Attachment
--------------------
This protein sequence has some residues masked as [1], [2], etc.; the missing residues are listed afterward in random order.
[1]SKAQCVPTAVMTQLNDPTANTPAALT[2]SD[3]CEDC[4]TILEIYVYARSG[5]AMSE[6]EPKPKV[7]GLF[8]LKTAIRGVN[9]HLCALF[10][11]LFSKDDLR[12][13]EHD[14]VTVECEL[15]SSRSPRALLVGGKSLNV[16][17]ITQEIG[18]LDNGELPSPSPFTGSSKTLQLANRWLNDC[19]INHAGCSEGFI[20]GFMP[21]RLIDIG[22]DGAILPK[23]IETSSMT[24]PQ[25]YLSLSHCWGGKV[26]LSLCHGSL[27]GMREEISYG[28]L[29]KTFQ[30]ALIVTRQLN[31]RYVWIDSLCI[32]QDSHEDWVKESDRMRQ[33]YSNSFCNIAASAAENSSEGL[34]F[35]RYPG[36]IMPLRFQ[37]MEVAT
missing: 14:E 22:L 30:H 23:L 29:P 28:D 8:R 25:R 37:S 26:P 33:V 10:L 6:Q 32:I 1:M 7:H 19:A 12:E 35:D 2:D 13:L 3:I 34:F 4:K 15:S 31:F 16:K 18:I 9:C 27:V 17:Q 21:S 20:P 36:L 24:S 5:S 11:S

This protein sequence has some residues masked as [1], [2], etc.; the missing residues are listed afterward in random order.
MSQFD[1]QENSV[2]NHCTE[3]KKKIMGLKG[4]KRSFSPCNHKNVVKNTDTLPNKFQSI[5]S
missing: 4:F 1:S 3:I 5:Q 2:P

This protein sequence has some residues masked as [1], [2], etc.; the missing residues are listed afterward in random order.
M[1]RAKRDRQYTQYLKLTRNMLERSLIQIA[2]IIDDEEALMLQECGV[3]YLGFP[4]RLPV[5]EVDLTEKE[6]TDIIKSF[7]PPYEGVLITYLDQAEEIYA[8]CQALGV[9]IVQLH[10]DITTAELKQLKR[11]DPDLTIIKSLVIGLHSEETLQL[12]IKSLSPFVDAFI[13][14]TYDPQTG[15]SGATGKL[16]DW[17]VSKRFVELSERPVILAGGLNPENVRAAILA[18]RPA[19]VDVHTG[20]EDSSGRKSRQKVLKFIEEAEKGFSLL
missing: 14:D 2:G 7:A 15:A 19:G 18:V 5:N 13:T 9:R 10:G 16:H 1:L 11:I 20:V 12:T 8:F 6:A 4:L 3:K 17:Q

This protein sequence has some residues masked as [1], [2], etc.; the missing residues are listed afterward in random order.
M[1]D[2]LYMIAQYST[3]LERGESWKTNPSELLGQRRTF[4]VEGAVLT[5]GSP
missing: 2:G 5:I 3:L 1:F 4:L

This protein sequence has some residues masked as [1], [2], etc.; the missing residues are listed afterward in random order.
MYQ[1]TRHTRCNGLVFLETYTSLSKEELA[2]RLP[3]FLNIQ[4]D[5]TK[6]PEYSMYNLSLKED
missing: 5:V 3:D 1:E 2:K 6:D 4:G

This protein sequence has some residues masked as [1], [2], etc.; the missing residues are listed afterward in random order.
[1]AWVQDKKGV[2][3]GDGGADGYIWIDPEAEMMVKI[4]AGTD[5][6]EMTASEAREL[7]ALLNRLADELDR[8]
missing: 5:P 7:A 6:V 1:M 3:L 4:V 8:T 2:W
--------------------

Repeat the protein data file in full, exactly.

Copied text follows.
This protein sequence has some residues masked as [1], [2], etc.; the missing residues are listed afterward in random order.
[1]SKAQCVPTAVMTQLNDPTANTPAALT[2]SD[3]CEDC[4]TILEIYVYARSG[5]AMSE[6]EPKPKV[7]GLF[8]LKTAIRGVN[9]HLCALF[10][11]LFSKDDLR[12][13]EHD[14]VTVECEL[15]SSRSPRALLVGGKSLNV[16][17]ITQEIG[18]LDNGELPSPSPFTGSSKTLQLANRWLNDC[19]INHAGCSEGFI[20]GFMP[21]RLIDIG[22]DGAILPK[23]IETSSMT[24]PQ[25]YLSLSHCWGGKV[26]LSLCHGSL[27]GMREEISYG[28]L[29]KTFQ[30]ALIVTRQLN[31]RYVWIDSLCI[32]QDSHEDWVKESDRMRQ[33]YSNSFCNIAASAAENSSEGL[34]F[35]RYPG[36]IMPLRFQ[37]MEVAT
missing: 14:E 22:L 30:H 23:L 29:P 28:D 8:R 25:R 37:S 26:P 33:V 10:L 6:Q 32:I 1:M 7:H 19:A 12:E 35:D 2:D 13:L 3:I 34:F 4:K 15:S 31:F 16:K 18:I 9:C 27:V 17:Q 21:S 20:P 36:L 24:S 5:S 11:S

This protein sequence has some residues masked as [1], [2], etc.; the missing residues are listed afterward in random order.
MSQFD[1]QENSV[2]NHCTE[3]KKKIMGLKG[4]KRSFSPCNHKNVVKNTDTLPNKFQSI[5]S
missing: 4:F 1:S 3:I 5:Q 2:P

This protein sequence has some residues masked as [1], [2], etc.; the missing residues are listed afterward in random order.
M[1]RAKRDRQYTQYLKLTRNMLERSLIQIA[2]IIDDEEALMLQECGV[3]YLGFP[4]RLPV[5]EVDLTEKE[6]TDIIKSF[7]PPYEGVLITYLDQAEEIYA[8]CQALGV[9]IVQLH[10]DITTAELKQLKR[11]DPDLTIIKSLVIGLHSEETLQL[12]IKSLSPFVDAFI[13][14]TYDPQTG[15]SGATGKL[16]DW[17]VSKRFVELSERPVILAGGLNPENVRAAILA[18]RPA[19]VDVHTG[20]EDSSGRKSRQKVLKFIEEAEKGFSLL
missing: 14:D 2:G 7:A 15:A 19:G 18:V 5:N 13:T 9:R 10:G 16:H 1:L 11:I 20:V 12:T 8:F 6:A 4:L 3:K 17:Q

This protein sequence has some residues masked as [1], [2], etc.; the missing residues are listed afterward in random order.
M[1]D[2]LYMIAQYST[3]LERGESWKTNPSELLGQRRTF[4]VEGAVLT[5]GSP
missing: 2:G 5:I 3:L 1:F 4:L

This protein sequence has some residues masked as [1], [2], etc.; the missing residues are listed afterward in random order.
MYQ[1]TRHTRCNGLVFLETYTSLSKEELA[2]RLP[3]FLNIQ[4]D[5]TK[6]PEYSMYNLSLKED
missing: 5:V 3:D 1:E 2:K 6:D 4:G

This protein sequence has some residues masked as [1], [2], etc.; the missing residues are listed afterward in random order.
[1]AWVQDKKGV[2][3]GDGGADGYIWIDPEAEMMVKI[4]AGTD[5][6]EMTASEAREL[7]ALLNRLADELDR[8]
missing: 5:P 7:A 6:V 1:M 3:L 4:V 8:T 2:W